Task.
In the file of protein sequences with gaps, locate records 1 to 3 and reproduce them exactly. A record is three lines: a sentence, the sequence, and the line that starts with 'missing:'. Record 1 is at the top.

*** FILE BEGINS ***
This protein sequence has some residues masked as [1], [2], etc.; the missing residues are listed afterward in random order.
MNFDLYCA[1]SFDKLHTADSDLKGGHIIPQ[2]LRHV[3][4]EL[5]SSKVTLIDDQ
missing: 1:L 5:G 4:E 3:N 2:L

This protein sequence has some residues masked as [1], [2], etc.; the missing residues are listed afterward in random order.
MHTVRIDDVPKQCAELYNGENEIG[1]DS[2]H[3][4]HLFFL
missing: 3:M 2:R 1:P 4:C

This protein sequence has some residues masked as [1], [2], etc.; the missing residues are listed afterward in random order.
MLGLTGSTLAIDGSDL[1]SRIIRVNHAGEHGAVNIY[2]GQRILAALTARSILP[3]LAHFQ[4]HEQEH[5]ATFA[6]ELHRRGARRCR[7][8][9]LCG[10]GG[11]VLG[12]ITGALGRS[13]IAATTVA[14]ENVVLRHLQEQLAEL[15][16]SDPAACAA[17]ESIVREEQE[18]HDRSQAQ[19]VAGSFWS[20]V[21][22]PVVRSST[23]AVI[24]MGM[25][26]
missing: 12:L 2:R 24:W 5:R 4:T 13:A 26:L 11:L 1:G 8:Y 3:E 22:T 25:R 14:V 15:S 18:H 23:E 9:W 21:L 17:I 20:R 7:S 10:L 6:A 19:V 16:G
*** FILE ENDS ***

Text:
This protein sequence has some residues masked as [1], [2], etc.; the missing residues are listed afterward in random order.
MNFDLYCA[1]SFDKLHTADSDLKGGHIIPQ[2]LRHV[3][4]EL[5]SSKVTLIDDQ
missing: 1:L 5:G 4:E 3:N 2:L

This protein sequence has some residues masked as [1], [2], etc.; the missing residues are listed afterward in random order.
MHTVRIDDVPKQCAELYNGENEIG[1]DS[2]H[3][4]HLFFL
missing: 3:M 2:R 1:P 4:C

This protein sequence has some residues masked as [1], [2], etc.; the missing residues are listed afterward in random order.
MLGLTGSTLAIDGSDL[1]SRIIRVNHAGEHGAVNIY[2]GQRILAALTARSILP[3]LAHFQ[4]HEQEH[5]ATFA[6]ELHRRGARRCR[7][8][9]LCG[10]GG[11]VLG[12]ITGALGRS[13]IAATTVA[14]ENVVLRHLQEQLAEL[15][16]SDPAACAA[17]ESIVREEQE[18]HDRSQAQ[19]VAGSFWS[20]V[21][22]PVVRSST[23]AVI[24]MGM[25][26]
missing: 12:L 2:R 24:W 5:R 4:T 13:A 26:L 11:L 1:G 8:Y 3:E 22:T 25:R 14:V 15:S 18:H 23:E 9:W 21:L 17:I 20:R 7:S 10:L 6:A 19:V 16:G